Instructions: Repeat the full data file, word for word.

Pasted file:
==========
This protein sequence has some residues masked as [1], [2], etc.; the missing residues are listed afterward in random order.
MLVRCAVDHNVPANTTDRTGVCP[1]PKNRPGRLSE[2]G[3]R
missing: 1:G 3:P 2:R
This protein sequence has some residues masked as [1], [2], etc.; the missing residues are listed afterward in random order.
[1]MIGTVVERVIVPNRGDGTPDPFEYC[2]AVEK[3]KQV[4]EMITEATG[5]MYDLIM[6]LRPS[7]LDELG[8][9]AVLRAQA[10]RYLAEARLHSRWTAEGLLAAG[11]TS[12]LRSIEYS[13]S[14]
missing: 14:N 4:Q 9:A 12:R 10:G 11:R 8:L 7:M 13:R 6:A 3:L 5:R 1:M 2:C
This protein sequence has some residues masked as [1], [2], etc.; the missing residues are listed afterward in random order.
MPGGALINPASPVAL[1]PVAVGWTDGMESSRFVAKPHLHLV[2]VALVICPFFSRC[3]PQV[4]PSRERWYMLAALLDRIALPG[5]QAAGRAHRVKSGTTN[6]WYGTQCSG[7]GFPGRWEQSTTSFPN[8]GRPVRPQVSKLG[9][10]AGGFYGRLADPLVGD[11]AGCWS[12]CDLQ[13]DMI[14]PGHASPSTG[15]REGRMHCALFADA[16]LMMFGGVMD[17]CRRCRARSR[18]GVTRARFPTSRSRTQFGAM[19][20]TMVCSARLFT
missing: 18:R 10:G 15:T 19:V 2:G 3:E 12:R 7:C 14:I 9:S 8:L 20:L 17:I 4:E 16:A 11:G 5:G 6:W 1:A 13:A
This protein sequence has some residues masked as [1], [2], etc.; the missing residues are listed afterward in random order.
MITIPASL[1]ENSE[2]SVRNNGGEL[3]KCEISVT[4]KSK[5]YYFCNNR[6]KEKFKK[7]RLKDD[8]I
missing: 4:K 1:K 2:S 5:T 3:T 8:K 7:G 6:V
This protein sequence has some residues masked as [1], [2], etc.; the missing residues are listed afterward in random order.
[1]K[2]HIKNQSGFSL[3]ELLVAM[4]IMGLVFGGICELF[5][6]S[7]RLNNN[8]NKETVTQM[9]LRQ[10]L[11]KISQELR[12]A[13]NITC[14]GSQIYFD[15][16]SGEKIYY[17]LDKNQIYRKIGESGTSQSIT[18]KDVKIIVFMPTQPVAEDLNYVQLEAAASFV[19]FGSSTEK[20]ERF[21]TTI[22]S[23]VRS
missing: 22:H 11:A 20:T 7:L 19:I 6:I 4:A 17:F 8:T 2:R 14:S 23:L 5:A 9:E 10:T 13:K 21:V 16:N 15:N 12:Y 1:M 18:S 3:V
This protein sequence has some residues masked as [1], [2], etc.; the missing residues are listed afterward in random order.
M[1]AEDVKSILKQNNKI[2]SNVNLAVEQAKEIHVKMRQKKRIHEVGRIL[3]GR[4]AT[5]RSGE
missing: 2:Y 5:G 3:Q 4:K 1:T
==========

This protein sequence has some residues masked as [1], [2], etc.; the missing residues are listed afterward in random order.
MLVRCAVDHNVPANTTDRTGVCP[1]PKNRPGRLSE[2]G[3]R
missing: 1:G 3:P 2:R
This protein sequence has some residues masked as [1], [2], etc.; the missing residues are listed afterward in random order.
[1]MIGTVVERVIVPNRGDGTPDPFEYC[2]AVEK[3]KQV[4]EMITEATG[5]MYDLIM[6]LRPS[7]LDELG[8][9]AVLRAQA[10]RYLAEARLHSRWTAEGLLAAG[11]TS[12]LRSIEYS[13]S[14]
missing: 14:N 4:Q 9:A 12:R 10:G 11:R 8:L 7:M 13:R 6:A 3:L 5:R 1:M 2:C
This protein sequence has some residues masked as [1], [2], etc.; the missing residues are listed afterward in random order.
MPGGALINPASPVAL[1]PVAVGWTDGMESSRFVAKPHLHLV[2]VALVICPFFSRC[3]PQV[4]PSRERWYMLAALLDRIALPG[5]QAAGRAHRVKSGTTN[6]WYGTQCSG[7]GFPGRWEQSTTSFPN[8]GRPVRPQVSKLG[9][10]AGGFYGRLADPLVGD[11]AGCWS[12]CDLQ[13]DMI[14]PGHASPSTG[15]REGRMHCALFADA[16]LMMFGGVMD[17]CRRCRARSR[18]GVTRARFPTSRSRTQFGAM[19][20]TMVCSARLFT
missing: 18:R 10:G 15:T 19:V 2:G 3:E 12:R 7:C 14:I 9:S 8:L 20:L 17:I 4:E 16:A 11:G 5:G 6:W 1:A 13:A
This protein sequence has some residues masked as [1], [2], etc.; the missing residues are listed afterward in random order.
MITIPASL[1]ENSE[2]SVRNNGGEL[3]KCEISVT[4]KSK[5]YYFCNNR[6]KEKFKK[7]RLKDD[8]I
missing: 4:K 1:K 2:S 5:T 3:T 8:K 7:G 6:V
This protein sequence has some residues masked as [1], [2], etc.; the missing residues are listed afterward in random order.
[1]K[2]HIKNQSGFSL[3]ELLVAM[4]IMGLVFGGICELF[5][6]S[7]RLNNN[8]NKETVTQM[9]LRQ[10]L[11]KISQELR[12]A[13]NITC[14]GSQIYFD[15][16]SGEKIYY[17]LDKNQIYRKIGESGTSQSIT[18]KDVKIIVFMPTQPVAEDLNYVQLEAAASFV[19]FGSSTEK[20]ERF[21]TTI[22]S[23]VRS
missing: 22:H 11:A 20:T 7:L 19:I 6:I 4:A 17:F 8:T 2:R 14:S 23:L 5:A 9:E 10:T 13:K 21:V 16:N 15:N 12:Y 1:M 18:S 3:V
This protein sequence has some residues masked as [1], [2], etc.; the missing residues are listed afterward in random order.
M[1]AEDVKSILKQNNKI[2]SNVNLAVEQAKEIHVKMRQKKRIHEVGRIL[3]GR[4]AT[5]RSGE
missing: 2:Y 5:G 3:Q 4:K 1:T